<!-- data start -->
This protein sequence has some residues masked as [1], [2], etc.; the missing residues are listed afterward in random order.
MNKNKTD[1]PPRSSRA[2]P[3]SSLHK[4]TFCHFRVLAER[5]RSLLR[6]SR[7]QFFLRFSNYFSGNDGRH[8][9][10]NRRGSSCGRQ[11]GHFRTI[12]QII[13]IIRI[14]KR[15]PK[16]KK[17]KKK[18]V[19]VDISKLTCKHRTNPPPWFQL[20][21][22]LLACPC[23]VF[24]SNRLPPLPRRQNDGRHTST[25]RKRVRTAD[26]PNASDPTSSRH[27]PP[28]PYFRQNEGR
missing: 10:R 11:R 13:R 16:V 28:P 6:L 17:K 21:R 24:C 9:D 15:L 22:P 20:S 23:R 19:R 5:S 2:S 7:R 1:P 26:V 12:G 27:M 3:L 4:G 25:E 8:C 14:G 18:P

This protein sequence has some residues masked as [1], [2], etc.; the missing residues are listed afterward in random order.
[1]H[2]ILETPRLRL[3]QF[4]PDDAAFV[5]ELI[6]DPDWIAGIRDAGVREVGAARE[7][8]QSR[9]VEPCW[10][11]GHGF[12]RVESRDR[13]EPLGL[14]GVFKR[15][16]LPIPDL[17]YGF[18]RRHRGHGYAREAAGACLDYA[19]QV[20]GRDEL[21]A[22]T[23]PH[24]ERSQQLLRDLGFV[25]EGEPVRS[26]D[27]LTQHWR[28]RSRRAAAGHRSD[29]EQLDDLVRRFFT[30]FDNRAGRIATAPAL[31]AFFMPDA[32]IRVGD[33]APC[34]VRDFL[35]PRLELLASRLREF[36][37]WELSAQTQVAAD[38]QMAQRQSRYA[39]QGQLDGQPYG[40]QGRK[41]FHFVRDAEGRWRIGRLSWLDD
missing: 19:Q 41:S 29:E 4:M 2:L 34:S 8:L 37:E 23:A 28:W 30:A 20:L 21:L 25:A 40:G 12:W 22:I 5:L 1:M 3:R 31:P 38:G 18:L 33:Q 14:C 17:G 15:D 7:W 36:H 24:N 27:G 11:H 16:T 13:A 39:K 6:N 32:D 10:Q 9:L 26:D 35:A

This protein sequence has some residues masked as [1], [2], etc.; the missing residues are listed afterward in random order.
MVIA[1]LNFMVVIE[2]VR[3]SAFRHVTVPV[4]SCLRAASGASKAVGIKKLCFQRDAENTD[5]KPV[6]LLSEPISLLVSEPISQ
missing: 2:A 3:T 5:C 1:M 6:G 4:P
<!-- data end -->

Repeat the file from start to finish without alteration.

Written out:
This protein sequence has some residues masked as [1], [2], etc.; the missing residues are listed afterward in random order.
MNKNKTD[1]PPRSSRA[2]P[3]SSLHK[4]TFCHFRVLAER[5]RSLLR[6]SR[7]QFFLRFSNYFSGNDGRH[8][9][10]NRRGSSCGRQ[11]GHFRTI[12]QII[13]IIRI[14]KR[15]PK[16]KK[17]KKK[18]V[19]VDISKLTCKHRTNPPPWFQL[20][21][22]LLACPC[23]VF[24]SNRLPPLPRRQNDGRHTST[25]RKRVRTAD[26]PNASDPTSSRH[27]PP[28]PYFRQNEGR
missing: 10:R 11:R 13:R 16:V 28:P 6:L 17:K 21:R 24:C 9:D 15:L 22:P 20:S 23:R 19:R 5:S 2:S 7:R 1:P 26:V 12:G 27:M 3:L 4:G 25:E 8:C 14:G 18:P

This protein sequence has some residues masked as [1], [2], etc.; the missing residues are listed afterward in random order.
[1]H[2]ILETPRLRL[3]QF[4]PDDAAFV[5]ELI[6]DPDWIAGIRDAGVREVGAARE[7][8]QSR[9]VEPCW[10][11]GHGF[12]RVESRDR[13]EPLGL[14]GVFKR[15][16]LPIPDL[17]YGF[18]RRHRGHGYAREAAGACLDYA[19]QV[20]GRDEL[21]A[22]T[23]PH[24]ERSQQLLRDLGFV[25]EGEPVRS[26]D[27]LTQHWR[28]RSRRAAAGHRSD[29]EQLDDLVRRFFT[30]FDNRAGRIATAPAL[31]AFFMPDA[32]IRVGD[33]APC[34]VRDFL[35]PRLELLASRLREF[36][37]WELSAQTQVAAD[38]QMAQRQSRYA[39]QGQLDGQPYG[40]QGRK[41]FHFVRDAEGRWRIGRLSWLDD
missing: 19:Q 41:S 29:E 4:M 2:L 34:S 8:L 37:E 23:A 28:W 30:A 20:L 21:L 25:A 40:G 12:W 22:I 5:L 1:M 3:R 31:P 38:G 18:L 33:Q 14:C 17:G 15:D 7:W 36:H 24:N 27:G 11:H 16:T 13:A 39:K 6:N 32:D 10:Q 9:L 26:D 35:A

This protein sequence has some residues masked as [1], [2], etc.; the missing residues are listed afterward in random order.
MVIA[1]LNFMVVIE[2]VR[3]SAFRHVTVPV[4]SCLRAASGASKAVGIKKLCFQRDAENTD[5]KPV[6]LLSEPISLLVSEPISQ
missing: 2:A 3:T 5:C 1:M 6:G 4:P